Lab wins two regional FLC awards

Oct. 21, 2016

Lawrence Livermore electrical engineer John Chang (left) and electrical engineering technician James Zumstein examine a Wireless Battery Sensing and Failure Eliminator (WiBSAFE) technology prototype, which won a Federal Laboratory Consortium Far West/Mid Continent Region award for “outstanding technology development.” Photo by Julie Russell (Download Image)

Lab wins two regional FLC awards

Stephen Wampler,, 925-423-3107

Two teams of LLNL scientists, supported by a Lab business development executive, have each received regional awards for technology transfer from the Federal Laboratory Consortium (FLC).

This year's awards, one for technology work and the other for a partnership, were presented last month during the FLC's two-day Far West/Mid-Continent regional meeting in Albuquerque, New Mexico.

Started in 1974, the FLC assists the U.S. public and private sectors in utilizing technologies developed by federal government research laboratories. It is comprised of more than 300 federal government labs and research centers.

Since 2007, LLNL has garnered 28 regional awards for technology transfer from the FLC.

One LLNL team captured its award for "outstanding technology development" for its work to develop the Wireless Battery Sensing and Failure Eliminator (WiBSAFE) technology

The WiBSAFE technology was developed by researchers from LLNL, Eagle Picher Technologies-Yardney Division, eNow and Livermore-based PolyStor Inc. under a 2013-2016 "work-for-others" contract.

The subsequent work was funded under a cooperative research and development agreement supported by the Department of Energy's Advanced Research Projects Agency-Energy (ARPA-E) program.

WiBSAFE is a compact sensing system that enables users to wirelessly monitor and manage the health of high-capacity power cells, such as lithium-ion batteries, at the cell level through continuous measurement of vital battery characteristics, such as voltage, current, temperature, strain and chemistry.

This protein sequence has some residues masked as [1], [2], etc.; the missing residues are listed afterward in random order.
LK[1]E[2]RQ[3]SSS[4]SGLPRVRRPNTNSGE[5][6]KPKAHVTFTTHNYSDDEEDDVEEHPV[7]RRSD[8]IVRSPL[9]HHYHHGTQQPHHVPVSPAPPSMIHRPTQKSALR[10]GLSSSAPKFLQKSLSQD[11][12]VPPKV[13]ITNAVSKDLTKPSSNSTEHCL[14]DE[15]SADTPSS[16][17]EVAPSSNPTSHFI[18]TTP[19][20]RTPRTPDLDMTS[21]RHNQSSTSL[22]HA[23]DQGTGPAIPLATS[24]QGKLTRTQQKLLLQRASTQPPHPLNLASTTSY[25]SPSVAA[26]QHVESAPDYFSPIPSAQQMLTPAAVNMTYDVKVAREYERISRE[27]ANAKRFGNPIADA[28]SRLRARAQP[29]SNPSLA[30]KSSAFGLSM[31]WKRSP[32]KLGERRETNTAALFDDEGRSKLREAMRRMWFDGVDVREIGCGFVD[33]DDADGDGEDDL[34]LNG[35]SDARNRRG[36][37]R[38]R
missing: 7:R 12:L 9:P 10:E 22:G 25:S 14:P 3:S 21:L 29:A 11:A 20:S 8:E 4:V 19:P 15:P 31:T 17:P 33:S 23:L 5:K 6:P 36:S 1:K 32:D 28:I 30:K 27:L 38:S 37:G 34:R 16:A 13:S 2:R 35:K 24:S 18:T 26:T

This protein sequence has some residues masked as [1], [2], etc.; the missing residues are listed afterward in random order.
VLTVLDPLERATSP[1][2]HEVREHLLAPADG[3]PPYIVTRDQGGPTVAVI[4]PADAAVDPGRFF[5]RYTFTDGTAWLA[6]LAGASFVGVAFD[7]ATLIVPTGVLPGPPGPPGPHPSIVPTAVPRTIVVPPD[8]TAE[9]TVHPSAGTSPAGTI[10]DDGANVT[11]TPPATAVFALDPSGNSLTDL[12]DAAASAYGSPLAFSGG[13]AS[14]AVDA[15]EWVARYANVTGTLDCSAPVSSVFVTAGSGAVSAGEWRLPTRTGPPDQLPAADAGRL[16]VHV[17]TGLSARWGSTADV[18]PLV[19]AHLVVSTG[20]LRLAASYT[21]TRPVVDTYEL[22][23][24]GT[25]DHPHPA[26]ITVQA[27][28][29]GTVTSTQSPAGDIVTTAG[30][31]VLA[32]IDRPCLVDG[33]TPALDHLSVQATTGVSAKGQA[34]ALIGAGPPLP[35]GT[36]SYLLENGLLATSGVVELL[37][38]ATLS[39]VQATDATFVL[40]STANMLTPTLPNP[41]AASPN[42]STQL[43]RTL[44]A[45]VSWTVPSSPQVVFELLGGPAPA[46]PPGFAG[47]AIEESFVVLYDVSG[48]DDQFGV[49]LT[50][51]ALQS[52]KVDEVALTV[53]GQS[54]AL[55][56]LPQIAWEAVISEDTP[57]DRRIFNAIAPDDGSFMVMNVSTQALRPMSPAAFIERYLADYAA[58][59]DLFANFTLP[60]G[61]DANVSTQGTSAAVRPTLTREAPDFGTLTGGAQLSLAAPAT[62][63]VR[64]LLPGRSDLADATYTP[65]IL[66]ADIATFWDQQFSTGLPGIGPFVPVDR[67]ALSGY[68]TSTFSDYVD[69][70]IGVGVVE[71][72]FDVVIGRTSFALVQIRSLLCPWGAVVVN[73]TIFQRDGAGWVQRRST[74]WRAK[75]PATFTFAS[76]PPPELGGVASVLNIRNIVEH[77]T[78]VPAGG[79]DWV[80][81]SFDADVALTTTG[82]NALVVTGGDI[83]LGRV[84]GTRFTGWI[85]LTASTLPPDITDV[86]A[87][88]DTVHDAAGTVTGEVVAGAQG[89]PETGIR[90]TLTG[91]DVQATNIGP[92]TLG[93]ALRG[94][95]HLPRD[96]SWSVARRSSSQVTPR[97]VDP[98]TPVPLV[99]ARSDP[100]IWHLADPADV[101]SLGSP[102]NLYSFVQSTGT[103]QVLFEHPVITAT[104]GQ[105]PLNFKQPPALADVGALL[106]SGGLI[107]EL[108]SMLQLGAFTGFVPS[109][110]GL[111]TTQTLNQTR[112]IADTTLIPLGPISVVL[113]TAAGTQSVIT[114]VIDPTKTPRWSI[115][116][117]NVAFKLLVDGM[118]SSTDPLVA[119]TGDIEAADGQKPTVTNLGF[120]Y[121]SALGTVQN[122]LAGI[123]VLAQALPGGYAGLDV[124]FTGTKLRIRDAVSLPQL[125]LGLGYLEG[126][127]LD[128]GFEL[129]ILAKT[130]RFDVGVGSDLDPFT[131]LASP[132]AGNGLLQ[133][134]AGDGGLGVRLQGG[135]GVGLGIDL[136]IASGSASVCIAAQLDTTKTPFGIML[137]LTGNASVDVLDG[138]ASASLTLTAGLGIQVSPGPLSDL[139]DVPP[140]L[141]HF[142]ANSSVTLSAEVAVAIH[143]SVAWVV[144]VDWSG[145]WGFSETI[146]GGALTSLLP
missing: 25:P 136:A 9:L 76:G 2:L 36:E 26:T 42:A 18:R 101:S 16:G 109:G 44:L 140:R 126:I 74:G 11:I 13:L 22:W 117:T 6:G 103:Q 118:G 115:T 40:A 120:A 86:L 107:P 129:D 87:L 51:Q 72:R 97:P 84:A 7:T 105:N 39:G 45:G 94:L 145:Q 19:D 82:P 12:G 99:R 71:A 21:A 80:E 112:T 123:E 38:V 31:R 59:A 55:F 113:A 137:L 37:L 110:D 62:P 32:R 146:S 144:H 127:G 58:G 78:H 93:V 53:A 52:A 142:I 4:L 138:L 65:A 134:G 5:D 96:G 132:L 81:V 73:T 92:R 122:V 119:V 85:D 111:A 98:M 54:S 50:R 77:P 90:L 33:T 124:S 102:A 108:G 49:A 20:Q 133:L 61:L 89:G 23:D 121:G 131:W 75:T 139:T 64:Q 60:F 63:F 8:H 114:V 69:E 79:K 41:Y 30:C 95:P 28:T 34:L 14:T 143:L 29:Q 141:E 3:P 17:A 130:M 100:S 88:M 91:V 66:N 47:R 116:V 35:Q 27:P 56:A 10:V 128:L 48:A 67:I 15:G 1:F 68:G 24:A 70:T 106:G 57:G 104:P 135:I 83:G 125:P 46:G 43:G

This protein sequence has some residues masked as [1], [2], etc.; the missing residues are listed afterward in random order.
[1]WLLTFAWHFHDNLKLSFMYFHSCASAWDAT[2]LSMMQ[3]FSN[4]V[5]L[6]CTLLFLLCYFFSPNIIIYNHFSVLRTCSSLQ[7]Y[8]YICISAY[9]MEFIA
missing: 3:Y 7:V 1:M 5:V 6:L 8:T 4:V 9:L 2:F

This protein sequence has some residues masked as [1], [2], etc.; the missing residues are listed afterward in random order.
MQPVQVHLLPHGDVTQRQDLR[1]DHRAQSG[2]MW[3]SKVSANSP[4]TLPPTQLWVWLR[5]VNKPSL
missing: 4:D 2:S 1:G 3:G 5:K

WiBSAFE is especially useful for monitoring power cells in critical environments, such as cars, planes and spacecraft, where predicting and avoiding battery-related problems is crucial.

LLNL team members who worked on WiBSAFE include electrical engineer John Chang; electrical engineering technicians James Zumstein and Marianne Ammendolia; mechanical engineers Jack Kotovsky and Todd Bandhauer (who has since left the Lab); mechanical engineering technician Noel Peterson and chemical engineer Joe Farmer (retired).

Lab business development executive Annemarie Meike (center) accepts the Federal Laboratory Consortium "outstanding partnership" award for the Far West Region. The honor was given for Meike's work in helping commercialize an LLNL-developed silica extraction technology. Rick Shindell, the Far West Region program support manager, and jetta Wong, the director of the Department of Energy's Office of Technology Transitions, also are shown.

Annemarie Meike, a business development executive (BDE) in the Lab's Industrial Partnerships Office, has handled the technology transfer efforts for both of the winning teams.

Meike was a key part of the Lab's "outstanding partnership" FLC regional award, which included two companies - Limtech Technologies Inc. of Nahunta, Georgia and Woo Holdings of Sun Valley, California - which both licensed LLNL's geothermal silica extraction technology.

"There are times when it takes an ecosystem to develop and transfer technology," said Meike, who handled the licensing of the Lab technology to the two firms. "The two startup companies licensed the same environmentally friendly technology from the Lab.

"Understanding that the companies had complementary skillsets, and with their permission, I introduced them. Rather than seeing each other as competitors, the companies understood that combining efforts to demonstrate the technology would be more beneficial. Now, the two companies, supported by retired LLNL geochemist Bill Bourcier, have successfully demonstrated the technology on a pilot scale."

The technology was developed by Bourcier and former LLNL geochemist Carol Bruton, who has since left the Laboratory.

LLNL's geothermal silica extraction technology is a process for removing marketable colloidal and precipitated silica from geothermal fluids while co-producing potable water. Silica co-production makes geothermal energy more competitive by offsetting production costs by about one cent per kilowatt-hour.